W3C home > Mailing lists > Public > www-style@w3.org > April 1998

How to tell the browser that <A> is a link.

From: Ian Hickson <exxieh@bath.ac.uk>
Date: Tue, 14 Apr 1998 18:26:38 +0100
Message-ID: <002601bd67ca$8058cd40$ca20268a@hpxu>
To: www-style@w3.org
This is an idea for CSS3, which would be very useful for using CSS with XML.

Some time ago, someone mentioned that we couldn't tell in CSS if an element
was a hyperlink or form control. What about creating a new property
"personality"? (the name is arbitary, it's the idea that counts).

Examples of use:
A[href] { personality: hyperlink; }
INPUT[type=text] { personality: edit-text; }
INPUT[type=checkbox] { personality: check-box; }
BUTTON { personality: button; }

This would let the UA know what kind of behaviour a particuar element is
expected to have, which in XML seems to be a big rendering problem.
We can't use "display:hyperlink" or such thing since whether an element is a
hyperlink or not is totally independant of if it's a block, an inline box or
a part of a table. For example, in a fictional XML document type it may be
decided to have a TBUTTON which is a table cell like TD and TH in HTML but
acts as a button. "display" would be used to say that it's a cell, and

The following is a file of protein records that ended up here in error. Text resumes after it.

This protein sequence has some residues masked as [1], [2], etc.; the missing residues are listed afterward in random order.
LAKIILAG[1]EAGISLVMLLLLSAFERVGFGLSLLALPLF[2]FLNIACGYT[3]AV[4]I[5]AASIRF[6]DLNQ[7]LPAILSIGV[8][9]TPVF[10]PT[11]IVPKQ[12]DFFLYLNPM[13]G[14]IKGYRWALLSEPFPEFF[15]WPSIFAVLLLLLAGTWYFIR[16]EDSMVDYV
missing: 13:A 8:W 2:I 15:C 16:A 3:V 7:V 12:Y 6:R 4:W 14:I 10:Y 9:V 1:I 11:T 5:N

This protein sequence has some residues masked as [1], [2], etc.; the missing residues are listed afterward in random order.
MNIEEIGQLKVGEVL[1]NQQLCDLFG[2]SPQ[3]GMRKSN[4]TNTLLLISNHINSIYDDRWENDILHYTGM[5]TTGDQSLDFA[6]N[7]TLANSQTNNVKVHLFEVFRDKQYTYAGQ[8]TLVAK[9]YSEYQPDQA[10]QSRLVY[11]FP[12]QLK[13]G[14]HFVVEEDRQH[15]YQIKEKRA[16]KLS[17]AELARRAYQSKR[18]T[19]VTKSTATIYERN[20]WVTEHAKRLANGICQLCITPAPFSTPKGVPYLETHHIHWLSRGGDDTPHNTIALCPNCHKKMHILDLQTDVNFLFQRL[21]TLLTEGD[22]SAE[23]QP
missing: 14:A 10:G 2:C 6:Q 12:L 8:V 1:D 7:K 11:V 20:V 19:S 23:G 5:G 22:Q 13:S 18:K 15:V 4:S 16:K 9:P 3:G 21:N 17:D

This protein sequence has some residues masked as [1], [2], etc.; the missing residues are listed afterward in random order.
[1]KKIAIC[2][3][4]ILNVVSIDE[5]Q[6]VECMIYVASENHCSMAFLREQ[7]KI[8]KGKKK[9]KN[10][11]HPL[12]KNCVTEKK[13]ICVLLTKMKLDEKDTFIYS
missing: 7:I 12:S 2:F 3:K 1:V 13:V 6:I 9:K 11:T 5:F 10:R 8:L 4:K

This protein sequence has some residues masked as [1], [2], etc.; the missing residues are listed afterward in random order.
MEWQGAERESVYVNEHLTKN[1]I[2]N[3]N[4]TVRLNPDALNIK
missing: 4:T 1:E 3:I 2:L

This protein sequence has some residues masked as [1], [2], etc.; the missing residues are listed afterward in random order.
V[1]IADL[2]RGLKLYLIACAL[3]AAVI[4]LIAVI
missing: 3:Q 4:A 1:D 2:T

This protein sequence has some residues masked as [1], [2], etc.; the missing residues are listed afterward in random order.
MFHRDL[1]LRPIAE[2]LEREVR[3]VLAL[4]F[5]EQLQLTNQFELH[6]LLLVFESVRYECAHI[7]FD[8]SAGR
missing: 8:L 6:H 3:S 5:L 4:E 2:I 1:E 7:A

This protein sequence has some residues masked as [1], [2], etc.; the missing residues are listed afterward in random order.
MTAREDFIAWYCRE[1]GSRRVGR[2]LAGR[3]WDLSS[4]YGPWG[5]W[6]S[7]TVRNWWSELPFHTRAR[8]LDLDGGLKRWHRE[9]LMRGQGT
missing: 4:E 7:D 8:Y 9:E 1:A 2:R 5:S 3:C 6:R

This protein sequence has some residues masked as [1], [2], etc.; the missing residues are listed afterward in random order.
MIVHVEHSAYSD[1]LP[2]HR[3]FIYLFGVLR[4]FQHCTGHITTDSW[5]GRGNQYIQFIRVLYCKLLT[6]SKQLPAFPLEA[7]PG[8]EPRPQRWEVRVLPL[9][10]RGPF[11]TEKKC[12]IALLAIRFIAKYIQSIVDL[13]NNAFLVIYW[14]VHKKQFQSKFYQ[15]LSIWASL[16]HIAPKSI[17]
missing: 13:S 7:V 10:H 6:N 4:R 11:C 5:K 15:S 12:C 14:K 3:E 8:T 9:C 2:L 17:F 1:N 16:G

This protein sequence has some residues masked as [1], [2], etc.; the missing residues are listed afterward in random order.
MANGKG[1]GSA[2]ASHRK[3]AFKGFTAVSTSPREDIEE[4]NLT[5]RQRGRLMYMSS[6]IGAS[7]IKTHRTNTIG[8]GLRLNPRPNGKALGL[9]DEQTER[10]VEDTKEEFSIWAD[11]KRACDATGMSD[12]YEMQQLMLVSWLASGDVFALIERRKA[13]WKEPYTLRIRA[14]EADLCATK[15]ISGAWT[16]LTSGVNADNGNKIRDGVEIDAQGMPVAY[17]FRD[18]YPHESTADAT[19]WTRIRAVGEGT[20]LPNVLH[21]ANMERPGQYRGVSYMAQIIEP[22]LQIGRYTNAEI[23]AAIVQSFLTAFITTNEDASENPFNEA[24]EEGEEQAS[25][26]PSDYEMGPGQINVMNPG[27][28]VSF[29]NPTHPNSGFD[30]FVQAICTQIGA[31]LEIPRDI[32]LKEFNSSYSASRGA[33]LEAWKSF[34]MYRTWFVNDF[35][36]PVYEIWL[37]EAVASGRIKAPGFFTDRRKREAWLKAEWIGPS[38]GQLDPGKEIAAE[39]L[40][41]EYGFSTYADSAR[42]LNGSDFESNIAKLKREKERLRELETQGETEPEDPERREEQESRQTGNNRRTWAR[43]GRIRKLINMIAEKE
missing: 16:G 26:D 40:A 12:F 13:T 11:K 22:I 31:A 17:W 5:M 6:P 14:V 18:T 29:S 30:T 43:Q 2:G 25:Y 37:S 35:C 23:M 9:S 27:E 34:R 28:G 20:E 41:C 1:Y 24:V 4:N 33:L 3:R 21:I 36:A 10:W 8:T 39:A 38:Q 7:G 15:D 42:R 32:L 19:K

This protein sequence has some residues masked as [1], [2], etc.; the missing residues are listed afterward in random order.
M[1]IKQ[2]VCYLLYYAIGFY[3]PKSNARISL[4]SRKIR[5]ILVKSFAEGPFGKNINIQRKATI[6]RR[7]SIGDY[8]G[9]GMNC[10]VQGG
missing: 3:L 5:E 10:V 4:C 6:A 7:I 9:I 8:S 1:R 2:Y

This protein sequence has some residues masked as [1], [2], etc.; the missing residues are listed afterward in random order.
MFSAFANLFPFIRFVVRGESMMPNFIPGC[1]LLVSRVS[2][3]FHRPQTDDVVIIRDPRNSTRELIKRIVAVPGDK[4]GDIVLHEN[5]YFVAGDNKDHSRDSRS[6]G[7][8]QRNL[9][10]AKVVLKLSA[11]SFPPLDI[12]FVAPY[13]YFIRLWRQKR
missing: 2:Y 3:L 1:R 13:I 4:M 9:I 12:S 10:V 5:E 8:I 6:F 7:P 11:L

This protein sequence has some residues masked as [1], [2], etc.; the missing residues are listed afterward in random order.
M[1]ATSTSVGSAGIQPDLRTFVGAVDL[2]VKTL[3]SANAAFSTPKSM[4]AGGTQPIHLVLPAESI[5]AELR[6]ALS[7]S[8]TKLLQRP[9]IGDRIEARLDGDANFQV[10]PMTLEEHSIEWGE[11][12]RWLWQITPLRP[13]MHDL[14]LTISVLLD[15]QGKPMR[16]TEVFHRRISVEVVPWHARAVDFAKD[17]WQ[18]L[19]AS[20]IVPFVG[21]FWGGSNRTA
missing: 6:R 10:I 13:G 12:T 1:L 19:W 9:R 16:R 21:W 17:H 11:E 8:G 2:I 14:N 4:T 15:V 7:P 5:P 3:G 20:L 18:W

"personality" would give it it's button-like feel.

One can go even further: for the hyperlink, to set the target of the link
would be very simple, introduce a new property "href" (to make it like HTML)
and set the initial value to "attr(href)":

A[href] { personality: hyperlink; href: attr(href); }

(the [href] is needed to ensure that target anchors (<A NAME="">) do not
become active)

Obvious problems come to mind.

For example, take the rule:
A:active { personality: check-box; }
This would obviously be completely stupid. However, the rule:
A:visited { personality: link; href: url(visited.html); }
may be of use (somewhere!). (Note - as per the spec, url() is relative to
the path of the CSS source not HTML source).

If we assume that ":tooltip" is accepted, that "content" is made more
general (applying to every rule not just ":before" and ":after") , and that
pseudo elements can appear anywhere and in any number in a selector, then:

A:hover:tooltip { personality: hyperlink; href: url(\help\visited.html);
content: 'This is a visited link.'; }

If you move your mouse over a visited link, it displays a tooltip which
contains a link to a document explaining what a visited link is. Hmm.

Ian Hickson
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Received on Tuesday, 14 April 1998 13:27:43 UTC

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